There’s a lot of self-kidding coming from song writer Paul Williams in his affable debut at the Café Carlyle (April 23-May 4, 2013), which is titled “”The Lovers, The Dreamers and Me.” The “me” comes through from the start, as he makes fun of the tradition of performers saying how wonderful it is to be at the vaunted Carlyle, then playfully does the same thing, expressing amazement being on the stage “baptized by Bobby Short.” He announces that everything he sings has been written by him or in collaboration.

Composers don’t usually have the voices to go with their creations. Williams sings pleasantly enough to get across the meaning of his lyrics (he apparently has written more lyrics than music), many of them tied to particular moments of his life, which has had its ups and downs, including a long bout with alcoholism and drugs from which he emerged many years ago.

He jokes about himself as a youngster, “looking like a kid with a hangover,” and being only 4’6” tall by high school. Referring to the music and lyrics he wrote for the film “Bugsy Malone,” about children cast as little gangsters, he quips, “I got to keep the clothes.” He talks about his youthful desire to be an actor, which he has achieved in various venues, but adding how did he know then that he would find his career in song writing and that it would one day lead to his becoming president of ASCAP (the American Society of Composers, Authors and Publishers).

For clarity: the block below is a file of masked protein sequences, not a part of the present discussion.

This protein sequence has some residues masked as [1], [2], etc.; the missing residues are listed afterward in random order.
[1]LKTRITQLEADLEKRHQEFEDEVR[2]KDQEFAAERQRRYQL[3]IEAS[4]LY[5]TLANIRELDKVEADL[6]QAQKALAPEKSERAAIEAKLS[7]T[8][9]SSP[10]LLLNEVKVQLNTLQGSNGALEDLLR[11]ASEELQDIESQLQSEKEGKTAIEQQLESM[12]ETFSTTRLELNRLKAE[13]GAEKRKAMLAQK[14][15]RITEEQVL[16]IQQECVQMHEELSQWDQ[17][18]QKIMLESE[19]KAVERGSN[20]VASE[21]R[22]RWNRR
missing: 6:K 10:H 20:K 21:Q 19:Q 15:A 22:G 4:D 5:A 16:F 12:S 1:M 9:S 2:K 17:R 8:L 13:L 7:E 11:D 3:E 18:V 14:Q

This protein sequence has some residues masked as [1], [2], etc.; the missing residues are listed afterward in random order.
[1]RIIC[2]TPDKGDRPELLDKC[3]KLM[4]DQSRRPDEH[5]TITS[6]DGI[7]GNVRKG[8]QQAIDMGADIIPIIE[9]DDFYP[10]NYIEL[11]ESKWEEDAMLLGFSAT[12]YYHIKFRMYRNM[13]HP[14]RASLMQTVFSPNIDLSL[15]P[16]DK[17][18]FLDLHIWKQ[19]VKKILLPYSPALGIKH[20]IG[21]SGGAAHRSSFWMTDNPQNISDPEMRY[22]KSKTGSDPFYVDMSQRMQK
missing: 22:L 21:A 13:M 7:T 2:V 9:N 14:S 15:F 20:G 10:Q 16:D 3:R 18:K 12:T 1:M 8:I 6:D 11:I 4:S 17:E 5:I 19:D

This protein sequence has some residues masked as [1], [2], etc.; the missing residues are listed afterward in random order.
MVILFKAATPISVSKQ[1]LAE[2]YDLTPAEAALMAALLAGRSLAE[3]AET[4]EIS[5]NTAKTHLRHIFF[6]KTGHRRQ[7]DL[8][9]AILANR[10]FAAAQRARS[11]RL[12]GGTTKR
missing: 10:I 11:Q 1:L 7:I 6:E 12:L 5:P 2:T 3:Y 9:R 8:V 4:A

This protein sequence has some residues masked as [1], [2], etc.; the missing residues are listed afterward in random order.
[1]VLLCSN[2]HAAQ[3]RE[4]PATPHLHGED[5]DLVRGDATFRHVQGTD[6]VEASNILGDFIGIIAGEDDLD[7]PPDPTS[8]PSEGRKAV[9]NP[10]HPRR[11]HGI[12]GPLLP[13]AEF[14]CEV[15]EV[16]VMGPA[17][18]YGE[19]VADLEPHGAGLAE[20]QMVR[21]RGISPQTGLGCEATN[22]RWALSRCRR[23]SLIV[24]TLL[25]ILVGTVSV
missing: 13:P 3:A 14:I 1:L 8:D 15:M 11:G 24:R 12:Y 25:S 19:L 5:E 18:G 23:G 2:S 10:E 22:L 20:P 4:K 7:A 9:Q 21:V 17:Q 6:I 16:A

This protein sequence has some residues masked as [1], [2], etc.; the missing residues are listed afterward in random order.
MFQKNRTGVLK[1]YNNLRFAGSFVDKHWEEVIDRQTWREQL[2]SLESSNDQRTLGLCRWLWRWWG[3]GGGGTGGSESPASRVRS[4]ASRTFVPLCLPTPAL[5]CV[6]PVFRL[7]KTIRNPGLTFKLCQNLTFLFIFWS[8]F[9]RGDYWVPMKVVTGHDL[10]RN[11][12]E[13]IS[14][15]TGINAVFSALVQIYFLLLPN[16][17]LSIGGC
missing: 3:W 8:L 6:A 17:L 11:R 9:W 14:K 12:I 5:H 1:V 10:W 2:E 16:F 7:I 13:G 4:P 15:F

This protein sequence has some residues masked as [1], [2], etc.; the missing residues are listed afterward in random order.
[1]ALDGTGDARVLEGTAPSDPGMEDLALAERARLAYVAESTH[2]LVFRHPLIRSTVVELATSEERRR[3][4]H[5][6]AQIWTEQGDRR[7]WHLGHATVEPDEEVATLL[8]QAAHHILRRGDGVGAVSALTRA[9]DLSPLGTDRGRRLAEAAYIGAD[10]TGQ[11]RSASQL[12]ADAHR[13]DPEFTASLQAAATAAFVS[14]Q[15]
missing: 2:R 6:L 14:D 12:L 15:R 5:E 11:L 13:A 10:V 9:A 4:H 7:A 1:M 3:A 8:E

Williams amusingly pairs his song “Evergreen” (music by Barbra Streisand) and ‘The Love Boat Theme” (music by Charles Fox), which he also sings and mocks with a tale of how it was hastily written in a collaboration that seemed a lark at the time, but the theme going on to last along with the TV program. He also jokes about getting stoned with actor Robert Mitchum, with a song being given birth in Mitchum’s hotel room.

Tracing the tendency of his mother to walk around talking to herself, he sings the number he wrote as a result of that observation, “Rainy Days and Mondays” (music by Roger Nichols). Williams also performs “We’ve Only Just Begun” (also with Nichols), “Rainbow Connection" (written with Kenneth Ascher) and “Some Day I’ll Learn to Be Me,” written with Tracey Jackson, who was in the audience on opening night. He also does “the only song I ever wrote with John Williams"-- “You’re So Nice to be Around.”

The performer is backed by his musical director Chris Caswell at the piano, and John Lee Sanders on keyboard, sax and guitar, with both being given chances to impressively solo.

The entire show has an easygoing atmosphere with Williams as much enthusiastic raconteur as singer. Between performing what he has written, he educates us on his long career trail that has resulted in a host of experiences with the many awards to go with them. You have to like the guy. At the Café Carlyle, The Carlyle Hotel, 35 East 76th Street, at Madison Avenue. Reviewed April 24, 2013.

Return to Previous Page